Nature is thriving and Spring fairs are arriving

With a beautiful rainbow over Lanark greeting me on Tuesday morning, I knew it was going to be a great week… and it certainly didn’t disappoint. We had a bittersweet moment when out keen eyes spotted a mink across the river. Although they are an interesting mammal to see, they are detrimental to our native wildlife by being invasive and active predators to our native water voles. We were lucky enough to see a young female deer (a doe) leaping through the trees and frogs relaxing on the pond’s surface, as well as grey wagtails and hearing a black cap sing. Bluebells are growing in multitude now, so the carpets of purple are a sight to behold.

Bluebells (c) Neil Aldridge

The week started on a high note with fun at the New Lanark Food and Gift fair. From the variety of activities we had prepared, the minibeast hunts were by far the favourite of the children. Equipped with their pots and brushes, and armed with huge grins, no minibeast could hide from them. Together we found a huge variety of creepy crawlies, from centipedes to roundworms to beetles. The children’s enthusiasm about nature was a pleasure to see and I hope they never lose it.

Lori Moore and visitor collecting minibeasts (c) Lori Moore
Lori Moore and visitor collecting minibeasts (c) Lori Moore

Tree winching was an important task on the week’s agenda as part of habitat management. I won’t be forgetting the grand operation in the long term, and I have blisters to make sure I don’t forget it in the short term! With equipment, the team’s knowledge and our mere strength, we moved logs into position for them to be put to good use. They will be cut in a variety of structures, such as fence posts and benches; nothing goes to waste in this reserve! This physically demanding task required team work, forward thinking and extensive skill, and I had an exhausted sense of achievement at the end of the day.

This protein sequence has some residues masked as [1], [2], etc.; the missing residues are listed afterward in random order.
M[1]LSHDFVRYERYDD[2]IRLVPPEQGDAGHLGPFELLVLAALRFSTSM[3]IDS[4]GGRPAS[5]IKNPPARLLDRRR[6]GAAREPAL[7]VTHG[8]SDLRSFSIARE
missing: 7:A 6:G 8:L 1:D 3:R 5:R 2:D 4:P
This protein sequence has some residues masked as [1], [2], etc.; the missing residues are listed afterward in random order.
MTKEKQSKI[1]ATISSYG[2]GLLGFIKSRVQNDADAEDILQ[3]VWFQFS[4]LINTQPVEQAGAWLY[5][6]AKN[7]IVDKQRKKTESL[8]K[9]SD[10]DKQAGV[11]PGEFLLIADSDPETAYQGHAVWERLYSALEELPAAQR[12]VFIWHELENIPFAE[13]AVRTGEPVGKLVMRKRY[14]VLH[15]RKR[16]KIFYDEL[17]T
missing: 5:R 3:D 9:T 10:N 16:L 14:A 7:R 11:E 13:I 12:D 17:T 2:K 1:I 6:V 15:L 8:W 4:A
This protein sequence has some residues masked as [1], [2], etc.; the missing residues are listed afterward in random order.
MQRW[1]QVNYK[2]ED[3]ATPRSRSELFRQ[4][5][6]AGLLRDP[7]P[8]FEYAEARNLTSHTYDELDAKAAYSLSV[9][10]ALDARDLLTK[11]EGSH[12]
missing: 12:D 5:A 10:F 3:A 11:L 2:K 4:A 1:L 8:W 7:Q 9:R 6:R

Other tasks this week took me a little further field and I got the chance to walk the entire reserve. On the other side of the river, with the historic structures and different viewing points, there was something that really struck me about the area. It was absolutely breathtaking, with areas of the woodland that seemed so flourishing and healthy. I could’ve happily spent hours there and I’ll be making every effort to ensure that I go back.

Falls of Clyde reserve (c) Lori Moore
Falls of Clyde reserve (c) Lori Moore

Did you know that a beaver’s teeth never stop growing? Or that it takes 300 bees, travelling 55,000 miles and the nectar from 2 million flowers to make 1 pound of honey? Well I didn’t! We’ve been revamping some activities in the Clyde room recently and there was interesting wildlife facts left, right and centre as we made the feely boxes. The week has ended on a high note too, with great success at Blossom Day at Overton Farm. Children loved making their own wildlfower seed planters, adding little fences and insect stickers for a personal touch, whilst the adults took wildflower seed packs to have a go at home. This batch of dandelion tea seemed to be the best so far, with plenty of people stopping to try some. The hint of lemon juice must have done the trick!

Lori Moore – Scottish Wildlife Trust, Falls of Clyde Assistant Ranger

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Preface

With a beautiful rainbow over Lanark greeting me on Tuesday morning, I knew it was going to be a great week… and it certainly didn’t disappoint. We had a bittersweet …

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